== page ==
Installing NetApp storage appliances is typically pretty easy-this isn't the first time I've configured and tested one. (See "Network Attached Storage," May 2001, InstantDoc ID 20389, for my review of five NAS devices, including the NetApp F840.) Installing the S500 was as easy as plugging it in and connecting two network cables. You configure the appliance by using StoreVault Manager, which I installed on a workstation. StoreVault Manager is easy to navigate, with many context-sensitive menus and pop-ups, as Web Figure 1 shows. When I powered up the S500, it acquired a DHCP-assigned IP address. StoreVault Manager discovered the S500, let me log on to it, and launched a configuration wizard. The only glitch occurred when I tried to join an Active Directory (AD) domain, where the wizard hung. Instead, I configured the S500 as a workgroup member, and it came right up. Later, with the help of a NetApp technician, I corrected the problem and joined an AD domain.
I received no surprises when I tested access to Windows shares. By default the Everyone group has Full Control access, which I easily adjusted using Windows Explorer Security Properties panes. Restoring files from a snapshot is similarly easy. Snapshots retain the file system security that was present when the snapshot was taken and are stored in the snapshots folder under the top-level CIFS share, which administrators can expose (or not) using share-level permissions.
I tested the iSCSI capability in a Windows Server 2003 virtual machine after installing Microsoft iSCSI Software Initiator 2.03 and using the associated iSCSI configuration screens to connect to the S500. In StoreVault Manager, I ran the Create Lun (SAN) Wizard. After asking me to name and size the LUN, the wizard displayed the connection with the server and let me link that connection to the new LUN. After a reboot, the server's Microsoft Management Console Disk Management snap-in reported the LUN as a non-initialized disk. I initialized it and created and formatted a volume, which I then used as I would any new disk.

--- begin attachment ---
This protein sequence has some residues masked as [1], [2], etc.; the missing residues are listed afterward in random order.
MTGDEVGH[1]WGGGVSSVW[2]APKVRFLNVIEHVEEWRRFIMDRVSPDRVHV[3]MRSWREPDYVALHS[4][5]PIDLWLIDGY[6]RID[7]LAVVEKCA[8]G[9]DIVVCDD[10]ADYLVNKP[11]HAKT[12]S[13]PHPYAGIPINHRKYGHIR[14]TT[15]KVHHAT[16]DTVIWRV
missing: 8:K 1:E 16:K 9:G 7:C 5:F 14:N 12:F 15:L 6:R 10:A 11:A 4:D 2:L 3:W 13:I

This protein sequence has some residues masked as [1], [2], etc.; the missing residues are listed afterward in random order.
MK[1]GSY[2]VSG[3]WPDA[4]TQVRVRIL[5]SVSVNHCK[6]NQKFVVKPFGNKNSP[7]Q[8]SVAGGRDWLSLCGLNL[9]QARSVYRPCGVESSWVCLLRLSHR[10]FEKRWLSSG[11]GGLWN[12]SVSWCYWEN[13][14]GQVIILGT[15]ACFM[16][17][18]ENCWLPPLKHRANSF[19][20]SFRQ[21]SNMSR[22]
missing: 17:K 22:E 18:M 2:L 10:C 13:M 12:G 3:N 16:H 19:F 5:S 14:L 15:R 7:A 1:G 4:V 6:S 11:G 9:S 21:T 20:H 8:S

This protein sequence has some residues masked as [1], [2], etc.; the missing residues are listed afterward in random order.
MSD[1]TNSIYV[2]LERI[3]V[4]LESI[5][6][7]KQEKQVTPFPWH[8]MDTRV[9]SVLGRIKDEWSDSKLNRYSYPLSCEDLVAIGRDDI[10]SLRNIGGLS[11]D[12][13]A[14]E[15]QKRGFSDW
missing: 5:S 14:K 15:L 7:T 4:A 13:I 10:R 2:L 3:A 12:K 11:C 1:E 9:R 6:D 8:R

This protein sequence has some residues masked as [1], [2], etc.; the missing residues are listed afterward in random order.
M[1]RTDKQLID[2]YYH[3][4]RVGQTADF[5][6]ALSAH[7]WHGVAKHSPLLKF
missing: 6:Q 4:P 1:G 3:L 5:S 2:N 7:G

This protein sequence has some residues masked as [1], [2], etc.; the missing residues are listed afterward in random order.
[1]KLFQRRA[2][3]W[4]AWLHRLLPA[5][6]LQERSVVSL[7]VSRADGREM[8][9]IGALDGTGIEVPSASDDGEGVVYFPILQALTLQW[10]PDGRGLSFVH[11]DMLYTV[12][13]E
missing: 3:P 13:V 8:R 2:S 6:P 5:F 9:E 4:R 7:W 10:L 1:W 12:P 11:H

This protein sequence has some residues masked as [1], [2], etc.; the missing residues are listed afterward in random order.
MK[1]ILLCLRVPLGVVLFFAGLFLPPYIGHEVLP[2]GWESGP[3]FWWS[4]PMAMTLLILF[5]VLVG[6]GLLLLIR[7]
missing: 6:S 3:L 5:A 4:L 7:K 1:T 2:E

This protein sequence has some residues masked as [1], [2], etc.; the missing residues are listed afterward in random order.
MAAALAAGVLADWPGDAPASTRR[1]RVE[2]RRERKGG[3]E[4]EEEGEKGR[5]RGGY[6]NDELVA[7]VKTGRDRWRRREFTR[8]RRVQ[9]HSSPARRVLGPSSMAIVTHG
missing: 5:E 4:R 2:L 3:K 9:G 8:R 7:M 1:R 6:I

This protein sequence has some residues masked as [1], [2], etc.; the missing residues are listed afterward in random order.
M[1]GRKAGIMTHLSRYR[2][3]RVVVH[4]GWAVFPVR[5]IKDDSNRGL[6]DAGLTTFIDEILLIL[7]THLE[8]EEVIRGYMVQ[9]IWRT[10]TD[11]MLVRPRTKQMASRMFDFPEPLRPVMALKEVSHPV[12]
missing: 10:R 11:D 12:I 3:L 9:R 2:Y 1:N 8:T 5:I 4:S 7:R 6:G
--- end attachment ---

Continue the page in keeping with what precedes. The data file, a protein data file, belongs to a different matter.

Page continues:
NetApp allocates a significant proportion of available disk space to data integrity and performance features-about 21 percent of the each disk drive allocated to data, plus one or two drives allocated to parity information. Another significant proportion of storage capacity is used by snapshots. Using storage in this way isn't altogether a bad thing, because you certainly get value in exchange for that storage space. However, you do need to adjust your expectations-only about half the raw storage capacity of your appliance might be available for file and database storage, with the balance going to snapshot .
The S500 is not an inexpensive solution, especially when compared to the cost of quality SATA disk drives these days. But when critical business operations are on the line, can you really afford to skimp? You need to answer that question yourself, but the S500 offers reliable performance with little administrative effort and promises to serve you well.
| StoreVault S500 |
PROS: Easy to configure; many reliability-oriented features
CONS: Data integrity and proprietary performance features consume about 21 percent of storage space, not counting parity drive(s)
RATING: 4.5 out of 5
PRICE: As tested, $14,156; minimum configuration $5,735
RECOMMENDATION: Though not inexpensive, the S500 offers reliability with little administrative effort and promises to serve you well.
CONTACT: NetApp • http://www.storevault.com • 877-278-7858